The End

One thing I've learnt over the years is how TERRIBLE I am at finishing things. This goes for all areas of my life, including this moment right now where I am sitting on a mattress in the middle of my old room, with a half packed suitcase, a half finished translation and crap strewn all over the floor. Naturally, instead of completing a task I'm distracting myself and writing a blog. One day I will get the hang of it. The last couple of weeks of my year abroad have left me with very little brain power. I definitely underestimated the mental strain this year was going to entail, especially with all my moving around, language swapping, home swapping, job swapping, decision making, friendship making and having to chase Bristol up with admin stuff that they had forgotten about, miscalculated and got completely wrong. Ergo I haven't been able to think straight since the beginning of August. All my energy is going into getting through the last few hours, making sure I've packed everything and getting myself to the airport without exploding into a teary, stressed-out mess. 

The end is always a difficult time. You want to control it  so that everything sums up nicely. You want to say goodbye to everyone perfectly, take the perfect pictures, have the perfect meal, wear the perfect outfit and say the perfect things. You want to wake up serene, calmly pick up your bag, walk out the door and leave, looking a little bit like movie star at the end of the film. And it never really works out how you want it to. My last few hours in Bristol were spent frantically peeling bluetack off my walls, drinking mug after mug of coffee and feeling slightly queasy at the thought of telling my Mum that I'd somehow acquired an extra bicycle and a piano, that would somehow have to fit in the car. My last day in Düsseldorf was also spent in a manic frenzy of packing, being locked into my apartment, realising that I had no food left, feeling faint with hunger, meeting my friends later than I wanted to and getting the wrong bus home. My last night in Florence was spent alone with a bottle of sparkling wine and Gilmore Girls, before yet another frenzy of packing and tying my duvet to my suitcase with a piece of string. Parma was a mess of tears, cleaning, sleeplessness, packing, texting my Landlady and then phoning my boss on the train to the airport telling him I was leaving. The past year has been full of rather unsatisfactory endings. Yet what I remember is all the things before the end, all the times I went to the cinema with Franzi, had cups of tea in the office with Sarah, my boss and I dressing up as mexicans, my friend Kate and her beautiful birthday concert, International food evenings at church, ice-cream with Brynne, cooking with Tessa, Florence at sunset, adventures with Hodges, the perfect sips of coffee, the lone wanderings, the performances than left an imprint, the strangers than made me bolder. I never look back on a time and remember those horrible last moments, where I had to untangle myself and move on. I only recall them when I find myself having to do it all over again.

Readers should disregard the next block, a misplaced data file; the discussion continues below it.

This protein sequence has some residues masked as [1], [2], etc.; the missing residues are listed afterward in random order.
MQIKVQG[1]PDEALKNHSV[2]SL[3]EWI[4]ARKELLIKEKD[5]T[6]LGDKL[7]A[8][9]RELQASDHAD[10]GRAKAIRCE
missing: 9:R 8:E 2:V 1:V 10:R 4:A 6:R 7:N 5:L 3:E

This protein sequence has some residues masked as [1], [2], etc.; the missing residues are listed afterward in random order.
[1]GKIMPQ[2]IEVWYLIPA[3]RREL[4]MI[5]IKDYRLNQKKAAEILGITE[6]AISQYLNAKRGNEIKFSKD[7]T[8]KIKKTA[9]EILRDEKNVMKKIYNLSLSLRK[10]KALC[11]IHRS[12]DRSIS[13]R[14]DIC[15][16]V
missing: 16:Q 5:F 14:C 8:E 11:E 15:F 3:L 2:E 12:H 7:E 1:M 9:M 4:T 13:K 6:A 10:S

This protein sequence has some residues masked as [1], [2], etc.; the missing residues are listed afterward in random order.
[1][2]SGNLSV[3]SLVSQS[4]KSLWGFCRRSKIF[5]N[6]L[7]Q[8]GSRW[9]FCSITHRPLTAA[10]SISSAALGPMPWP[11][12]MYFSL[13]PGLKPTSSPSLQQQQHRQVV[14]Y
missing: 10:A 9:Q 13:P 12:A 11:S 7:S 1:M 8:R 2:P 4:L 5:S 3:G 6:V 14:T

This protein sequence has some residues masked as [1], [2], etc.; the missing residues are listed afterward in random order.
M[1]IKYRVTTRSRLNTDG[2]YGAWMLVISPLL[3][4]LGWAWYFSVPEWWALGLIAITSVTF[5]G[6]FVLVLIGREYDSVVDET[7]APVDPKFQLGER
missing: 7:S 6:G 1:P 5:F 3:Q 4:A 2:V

Today is my last day in Berlin and rather than expecting a day full of last minute japes around the city, I am quietly accepting that it will be stressful, that my highest priority is to keep myself together and not leave anything behind. Right now I can't even tell you what the last few months have meant for me, because all I can think about is that Lufthansa flight at 18:00 tomorrow afternoon where I will finally flop on a seat and feel the relief seep out of my pores. There is always a lot of processing that needs to be done, your mind, body and soul need to click back into a place of rest before any conclusions can be made. 

Travel doesn't consolidate it unravels. It makes you feel like a solid core, that fluctuates between a mess of ideas, thoughts, opinions and memories. In many ways you know yourself better, in others you seem unrecognisable. This constant oscillation is beautiful, but exhausting. If you travel too long and too far, without putting down a few roots here and there, you start to lose yourself; things start to lose their clarity and you find yourself wanting to sleep longer and do less. I got to that point on Saturday and whilst I still had a lot of fun, the only thing keeping me human was the thought that in 3 days time I'll be sat at home in Bracknell having a cup of tea, in a Cath Kidston mug with my family. In many ways I have finished this season well, I have persevered, had fun, kept positive and in others I am too exhausted to care. Even if the next 24 hours becomes another anecdote for my terrible finishes, all that will matter is that I got home in one piece. 


  1. I found the end to my year abroad very stressful. I cried a lot and was wondering how on earth I was meant to get it all done and get home the next day. Life and endings are so very unsatisfactory because it never turns out how we want it to be and it's all very unceremonious.

    Take some time out when you get home, enjoy those cups of tea with your family and just relax. I couldn't process my year abroad until a few weeks had past and now it doesn't feel like it ever happened. Get home safely

  2. One day you will get the hang of it :) And until then, please continue to write all about not having the hang of it because it makes me feel more human to read what you write. Makes me feel like not having the hang of it is ok, is the catalyst of change.

  3. I found your blog looking for info on the flea market in Maastricht, just wanted to say that it's really beautiful, especially the photos :)